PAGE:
What role for the ECB? Bringing symmetry to asymmetrical risk in the EU

What are the features of ESM Pandemic Crisis Support?

On 23rd April 2020, EU leaders endorsed the Eurogroup agreement of 9 April 2020, which established three safety nets for workers, businesses and Member States, amounting to a package worth 540 billion Euros. Besides the three safety nets, this Eurogroup Report also agreed to establish the “Pandemic Crisis Support”. The Pandemic Crisis Support is based on the current Enhanced Conditions Credit Line (ECCL) of the European Stability Mechanism (ESM), which in turn, was adjusted in light of the specific challenges caused by the COVID-19 pandemic.

As specified by the Eurogroup Report of 9 April, the Support “will be available to all euro area Member States” and the only requirement to benefit from the credit line is that Member States applying for this support would commit to use the credit line “to support domestic financing of direct and indirect healthcare due to the COVID-19 crisis”.

On 8th May 2020, the Eurogroup agreed on the features and standardized terms of the Pandemic Crisis Support, confirming that all Euro area countries meet the criteria of eligibility to access this credit line. The access granted will be 2% of the respective Member State’s GDP as of the end of 2019. After preliminary technical assessments of Member States’ economic and financial situation, the Support’s debt sustainability and its financial sustainability risks, the ESM governing bodies will approve the Pandemic Response Plans, decisions to grant financial assistance to each Member State according to its individual situation, in line with Article 13 of the ESM Treaty. The credit line is expected to be operational by 15 May 2020.

Whilst the conflict over the ESM, the Pandemic Crisis Support and the SURE were solved during the European Council meeting on the 23rd April, the Recovery Fund and its exact use are still in doubt.

European Commission President von der Leyen is convinced that the Recovery Fund will not only provide a first initial repair of the crisis’ damage, but that this instrument will also generate recovery. In the same speech, given after the last EU Council conference in April, she mentions how crucial it is to preserve the “integrity and cohesion of the Single Market”.

The single market and EU cohesiveness at risk?

The preservation of the Single Market is indeed one of the goals that today’s EU, as a political and economic actor, should pursue. Diverging positions and approaches to the tackling of the current crisis would undermine the Single Marker’s integrity and cohesion, generating even more uncertainty – and subsequently further depressing economic activity.

On the one hand, even if solidarity is key, and the answer to many of the political conflicts within the EU’s response to the crisis, the reason why there’s no consensus on the shape of the Recovery Fund is clear: the risk EU countries face is different because at the national level each member state has a different financial room of manoeuvre given their public debt % on GDP. As such, the effects of any EU policies and financial assistance will differ considerably.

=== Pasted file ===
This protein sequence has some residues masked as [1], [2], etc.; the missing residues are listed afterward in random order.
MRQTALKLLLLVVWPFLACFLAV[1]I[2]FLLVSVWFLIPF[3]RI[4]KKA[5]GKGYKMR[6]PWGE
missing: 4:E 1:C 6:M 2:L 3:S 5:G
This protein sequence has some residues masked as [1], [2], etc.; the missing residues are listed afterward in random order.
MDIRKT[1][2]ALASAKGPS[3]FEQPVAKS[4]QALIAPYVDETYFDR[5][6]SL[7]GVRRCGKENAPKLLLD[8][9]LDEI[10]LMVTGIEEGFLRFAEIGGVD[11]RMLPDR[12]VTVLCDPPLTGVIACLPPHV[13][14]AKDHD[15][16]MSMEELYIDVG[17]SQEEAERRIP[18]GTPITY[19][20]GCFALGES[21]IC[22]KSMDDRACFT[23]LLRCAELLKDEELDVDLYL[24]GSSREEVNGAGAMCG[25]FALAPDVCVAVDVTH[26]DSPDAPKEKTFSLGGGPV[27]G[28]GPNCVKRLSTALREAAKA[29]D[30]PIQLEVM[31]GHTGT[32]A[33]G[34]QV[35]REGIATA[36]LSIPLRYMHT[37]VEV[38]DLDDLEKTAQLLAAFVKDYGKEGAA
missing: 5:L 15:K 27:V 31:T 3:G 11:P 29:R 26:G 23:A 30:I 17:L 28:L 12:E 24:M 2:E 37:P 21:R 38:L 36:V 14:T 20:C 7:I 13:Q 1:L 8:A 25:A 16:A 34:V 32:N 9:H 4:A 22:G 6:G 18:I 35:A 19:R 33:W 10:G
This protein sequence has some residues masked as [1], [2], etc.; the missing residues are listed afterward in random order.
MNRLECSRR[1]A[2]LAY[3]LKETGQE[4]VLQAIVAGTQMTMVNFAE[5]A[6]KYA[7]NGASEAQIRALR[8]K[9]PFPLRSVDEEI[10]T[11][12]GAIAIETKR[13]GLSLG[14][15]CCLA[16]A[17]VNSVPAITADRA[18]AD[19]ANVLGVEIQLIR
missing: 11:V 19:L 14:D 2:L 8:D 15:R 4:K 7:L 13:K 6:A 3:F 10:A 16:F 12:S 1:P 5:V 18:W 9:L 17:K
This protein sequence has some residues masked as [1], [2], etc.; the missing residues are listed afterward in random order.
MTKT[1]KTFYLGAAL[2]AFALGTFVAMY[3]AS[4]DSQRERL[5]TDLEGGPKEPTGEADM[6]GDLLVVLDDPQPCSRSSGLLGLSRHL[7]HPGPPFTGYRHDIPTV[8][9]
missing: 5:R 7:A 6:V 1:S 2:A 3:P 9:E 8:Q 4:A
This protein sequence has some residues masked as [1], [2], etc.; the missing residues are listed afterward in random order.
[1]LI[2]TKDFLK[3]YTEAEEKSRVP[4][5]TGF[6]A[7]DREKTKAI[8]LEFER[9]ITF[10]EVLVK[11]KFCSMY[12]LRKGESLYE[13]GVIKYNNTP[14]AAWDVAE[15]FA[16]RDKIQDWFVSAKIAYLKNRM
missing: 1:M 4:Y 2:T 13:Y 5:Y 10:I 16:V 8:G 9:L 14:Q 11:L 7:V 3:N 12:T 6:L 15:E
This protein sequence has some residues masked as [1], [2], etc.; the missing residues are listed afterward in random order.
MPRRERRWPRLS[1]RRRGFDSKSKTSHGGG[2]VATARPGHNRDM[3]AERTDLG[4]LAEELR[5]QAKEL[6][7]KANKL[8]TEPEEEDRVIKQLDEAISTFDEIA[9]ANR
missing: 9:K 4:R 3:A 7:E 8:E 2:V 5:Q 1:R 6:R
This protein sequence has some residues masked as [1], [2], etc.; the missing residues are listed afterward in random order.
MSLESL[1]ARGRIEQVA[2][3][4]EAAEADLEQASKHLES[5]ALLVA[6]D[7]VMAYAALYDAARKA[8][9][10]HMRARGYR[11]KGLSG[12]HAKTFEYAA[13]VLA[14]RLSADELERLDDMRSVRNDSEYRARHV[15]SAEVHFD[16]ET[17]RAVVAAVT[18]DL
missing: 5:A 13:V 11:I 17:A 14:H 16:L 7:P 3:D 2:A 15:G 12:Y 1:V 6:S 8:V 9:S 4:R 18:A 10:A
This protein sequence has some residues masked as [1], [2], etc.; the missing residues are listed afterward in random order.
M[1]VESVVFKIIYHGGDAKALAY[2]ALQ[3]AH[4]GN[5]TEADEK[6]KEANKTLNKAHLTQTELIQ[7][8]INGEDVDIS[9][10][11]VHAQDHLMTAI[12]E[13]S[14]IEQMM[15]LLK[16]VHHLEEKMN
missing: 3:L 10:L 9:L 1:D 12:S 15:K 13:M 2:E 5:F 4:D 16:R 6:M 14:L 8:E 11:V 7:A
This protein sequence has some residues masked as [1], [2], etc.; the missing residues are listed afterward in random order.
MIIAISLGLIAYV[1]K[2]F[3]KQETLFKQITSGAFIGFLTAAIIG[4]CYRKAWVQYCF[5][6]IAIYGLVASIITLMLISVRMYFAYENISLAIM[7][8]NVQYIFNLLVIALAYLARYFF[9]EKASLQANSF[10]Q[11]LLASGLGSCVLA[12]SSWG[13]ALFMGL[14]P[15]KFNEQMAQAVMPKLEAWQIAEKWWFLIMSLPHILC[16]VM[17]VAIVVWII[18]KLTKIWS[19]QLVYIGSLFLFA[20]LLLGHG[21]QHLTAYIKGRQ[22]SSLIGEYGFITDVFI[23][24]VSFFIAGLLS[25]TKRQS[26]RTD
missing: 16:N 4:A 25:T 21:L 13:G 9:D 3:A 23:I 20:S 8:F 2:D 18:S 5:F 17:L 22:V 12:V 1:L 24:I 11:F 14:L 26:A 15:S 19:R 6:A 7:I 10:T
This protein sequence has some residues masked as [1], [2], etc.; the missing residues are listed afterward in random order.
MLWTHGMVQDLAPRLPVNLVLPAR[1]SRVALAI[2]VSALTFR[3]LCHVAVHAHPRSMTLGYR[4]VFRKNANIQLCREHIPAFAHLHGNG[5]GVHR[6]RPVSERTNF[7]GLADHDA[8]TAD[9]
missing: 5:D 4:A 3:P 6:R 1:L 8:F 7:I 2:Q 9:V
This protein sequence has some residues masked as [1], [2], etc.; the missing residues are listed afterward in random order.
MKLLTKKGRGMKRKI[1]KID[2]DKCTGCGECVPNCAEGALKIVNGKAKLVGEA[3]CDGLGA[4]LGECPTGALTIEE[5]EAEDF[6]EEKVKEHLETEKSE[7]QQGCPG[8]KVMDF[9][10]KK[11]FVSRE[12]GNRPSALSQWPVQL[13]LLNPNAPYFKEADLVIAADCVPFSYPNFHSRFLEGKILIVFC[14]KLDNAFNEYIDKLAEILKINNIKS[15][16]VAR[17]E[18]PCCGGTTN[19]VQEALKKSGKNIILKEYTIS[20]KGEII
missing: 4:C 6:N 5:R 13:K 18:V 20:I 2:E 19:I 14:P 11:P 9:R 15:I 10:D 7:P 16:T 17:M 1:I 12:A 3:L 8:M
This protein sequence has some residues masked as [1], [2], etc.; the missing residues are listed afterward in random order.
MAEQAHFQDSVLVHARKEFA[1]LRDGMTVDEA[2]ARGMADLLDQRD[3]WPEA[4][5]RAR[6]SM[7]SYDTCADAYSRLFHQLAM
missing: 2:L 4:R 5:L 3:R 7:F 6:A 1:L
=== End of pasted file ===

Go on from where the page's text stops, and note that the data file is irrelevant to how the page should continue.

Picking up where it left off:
What role for the ECB?

In this potentially very asymmetric scenario, it is worth considering the role of the European Central Bank. Its action – detached from the dictates of political conflict – can in theory be much prompter than that of other institutions and could thus provide a truly European response. This depends on the ECB decision making procedure, based not on unanimity but on a rotation of voting of its Governing Council.

The ECB’s primary action is to provide liquidity and it is committed to the principle of symmetry. According to the Press Release on 30 April, a new series of long-term refinancing operations – under the name of PELTROs – will be carried out. These operations are in action since the beginning of May and such injection of liquidity will support the euro area’s financial system. The interest rate linked to such refinancing operations will be 25 point below average.

Moreover, certain purchases have been made under the new PEPP program (pandemic emergency purchase program), aimed at alleviating the risks posed to the Euro area by the pandemic. What is interesting to underline is the readiness of the Governing Council to “increase the size of PEPP (now at €750 billion) and adjust its composition, by as much as necessary and for as long as needed”.

What to expect from the future?

This crisis shows us how the European order is still fragile and needs to be ever more ready to face crises in the future, even anticipating their break out. However, arguably the readiness and flexibility of the ECB shows that the 2008 lesson has been learnt.

The ECB predicts that we could observe a drop in the GDP by 5-12% this year. This will all depend on the effectiveness and duration of the containment measures, together with the potential positive efforts of the successive recovery policies already in place. In particular, Christine Lagarde highlights the fact that the new liquidity is currently supporting those sectors more exposed to the crisis. Thanks to the ECB, EU institutions and national policy measures concerning credit support, banks should feel “encouraged to extend loans to all private sector entities”.

By Chiara Russo and Costanza Marcellino, RMES students at FASoS, Maastricht University

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